Program

Jun 13, 2012

OVERVIEW

The
Hitkashrut parent training program is designed to reshape parent-child
interactions to reduce conduct problems in at-risk preschoolers. This culturally
adaptive program was found to have positive impacts on child behavior problems,
callous/unemotional traits, and effortful control compared with a control group
that received minimal intervention. Positive impacts were also found for
parental distress, inconsistent/negative parenting, and marital quality.

DESCRIPTION OF PROGRAM

Target Population:
Preschoolers at risk for conduct problems and their parents.

Hitkashrut, which means “attachment” in Hebrew, is a theory-based, “common
elements” parent training program that targets families with children who are
showing early signs of conduct problem development. Using a family systems
approach, this program aims to motivate children to shift from antisocial to
prosocial attitudes by reshaping the parent-child relationship. This program
targets callous/unemotional traits and low effortful control, which are
indicators of a developmental trajectory toward antisocial or disruptive
behaviors. The program involves 14 group sessions facilitated by psychologists
that include psycho-educational instruction, group discussions, role plays, and
homework assignments. The program’s six components are: (1) Interaction
quality/time, (2) Parent-child communication skills, (3) Behavior management,
(4) Discipline skills, (5) Parent self-regulation capacity, and (6) Couple
communication skills.

Hitkashrut
uses a collaborative model in which both caregivers and teachers are involved in
effective behavior management. This program was designed to be cost-efficient
for use with diverse communities in the real-world. While it is manual-based,
it attempts to maximize flexibility and cultural adaptability.

EVALUATION
OF PROGRAM

Somech, L.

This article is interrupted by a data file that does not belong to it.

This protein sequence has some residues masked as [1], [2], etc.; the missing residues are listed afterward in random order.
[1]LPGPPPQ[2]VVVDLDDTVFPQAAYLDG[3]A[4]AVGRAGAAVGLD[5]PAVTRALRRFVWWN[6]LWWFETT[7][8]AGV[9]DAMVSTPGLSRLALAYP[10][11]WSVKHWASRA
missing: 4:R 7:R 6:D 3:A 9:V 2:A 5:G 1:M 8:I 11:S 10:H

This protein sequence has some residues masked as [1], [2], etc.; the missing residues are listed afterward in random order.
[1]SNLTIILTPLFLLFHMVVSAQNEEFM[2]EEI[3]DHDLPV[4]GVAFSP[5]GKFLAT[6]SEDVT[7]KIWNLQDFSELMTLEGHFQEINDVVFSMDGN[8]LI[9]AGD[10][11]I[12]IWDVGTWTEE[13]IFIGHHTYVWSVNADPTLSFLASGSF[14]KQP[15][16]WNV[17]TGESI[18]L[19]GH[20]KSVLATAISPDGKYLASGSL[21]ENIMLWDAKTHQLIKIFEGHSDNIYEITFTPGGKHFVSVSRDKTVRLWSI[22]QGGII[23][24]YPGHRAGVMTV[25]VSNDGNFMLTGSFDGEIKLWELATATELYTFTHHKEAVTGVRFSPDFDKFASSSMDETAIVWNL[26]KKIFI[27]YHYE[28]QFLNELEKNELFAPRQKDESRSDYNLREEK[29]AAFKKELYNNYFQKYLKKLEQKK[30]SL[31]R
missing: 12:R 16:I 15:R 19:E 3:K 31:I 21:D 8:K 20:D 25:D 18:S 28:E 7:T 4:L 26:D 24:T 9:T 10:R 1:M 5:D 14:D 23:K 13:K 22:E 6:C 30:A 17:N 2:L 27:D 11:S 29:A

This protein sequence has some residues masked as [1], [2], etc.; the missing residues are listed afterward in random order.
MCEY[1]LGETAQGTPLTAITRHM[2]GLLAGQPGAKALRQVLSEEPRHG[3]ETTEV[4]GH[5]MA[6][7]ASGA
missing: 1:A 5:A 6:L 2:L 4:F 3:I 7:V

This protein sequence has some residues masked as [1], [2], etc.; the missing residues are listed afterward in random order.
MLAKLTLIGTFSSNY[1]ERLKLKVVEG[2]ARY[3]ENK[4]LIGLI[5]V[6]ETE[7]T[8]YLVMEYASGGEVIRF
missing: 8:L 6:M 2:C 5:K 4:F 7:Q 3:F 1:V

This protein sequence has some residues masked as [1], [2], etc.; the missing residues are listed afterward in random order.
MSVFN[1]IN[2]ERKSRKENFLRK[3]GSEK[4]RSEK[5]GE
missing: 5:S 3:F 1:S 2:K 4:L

Y., & Elizur, Y. (2012). Promoting self-regulation and cooperation in
pre-kindergarten children with conduct problems: A randomized controlled trial.
Journal of the American Academy of Child & Adolescent Psychiatry, 51,
412-422. doi:10.1016/j.jaac.2012.01.019

Evaluated
Population:

The sample
consisted of 209 families with a pre-school aged child who was identified as at
risk for conduct problems (CP). Inclusion in the study was based on the child’s
age (3-5 years old), the presence of significant behavioral problems as reported
by a teacher, no physical or intellectual disabilities, no other psychological
treatment, and agreement of both caregivers to participate. The children in the
sample were 78 percent male with an average age of 49 months (4 years, 1
month). The race/ethnicity of the sample was not reported.

Approach: This
sample was recruited from pre-kindergarten classes by the Ministry of Education
in Jerusalem. Families were randomized to receive the Hitkashrut intervention
(n = 140) or to a minimal treatment control condition (n = 69). No significant
differences existed between the groups at baseline. The Hitkashrut intervention
involved 14 2-hour culturally-adapted sessions facilitated by psychologists with
groups of 5 to 7 couples, while the minimal treatment condition involved two
consultation sessions with facilitators, handouts, and referrals if necessary.

Parent-reported behavior problems, effortful control (behavior regulation),
callous/unemotional traits, parent distress, negative/inconsistent parenting,
and marital quality were measured pre-intervention, one month post-intervention,
and at a one year follow-up. Low effortful control and high callous/unemotional
traits are associated with disruptive and antisocial behaviors. Eighty-seven
percent of families completed the assessment at post-intervention, while 60
percent completed the assessment at follow-up. Due to the attrition rate,
intent to treat analyses were not done with the one year follow-up data; results
for the one year follow-up are therefore not reported here.

Results: The Hitkashrut program had significant post-intervention impacts on the
reduction of child behavior problems (effect size = 0.76) and
callous/unemotional traits (effect size = 0.85), as well as increases in child
effortful control (effect size = 0.47) compared with the control group. This
program also showed significant, positive post-intervention impacts on the
parent outcomes of parental distress (effect size = 0.54), negative/inconsistent
parenting (effect size = 0.74), and marital quality (effect size = 0.37).

SOURCES
FOR MORE INFORMATION
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References

Somech, L.
Y., & Elizur, Y. (2012). Promoting self-regulation and cooperation in
pre-kindergarten children with conduct problems: A randomized controlled trial.
Journal of the American Academy of Child & Adolescent Psychiatry, 51,
412-422. doi:10.1016/j.jaac.2012.01.019

Contact
Information

Yoel
Elizur, Ph.D.

School of
Education

The Hebrew
University of Jerusalem

Mount
Scopus, Jerusalem, Israel 91905

Email:
mselizur@mscc.huji.ac.il

KEYWORDS:
Children
(3-11), Preschool, Males and Females (Co-ed), High-risk, Parent
Training/Education, Parent or Family Component, Behavioral Problems Other,
Family Structure/Marriage

Program
information last updated on 6/13/12.

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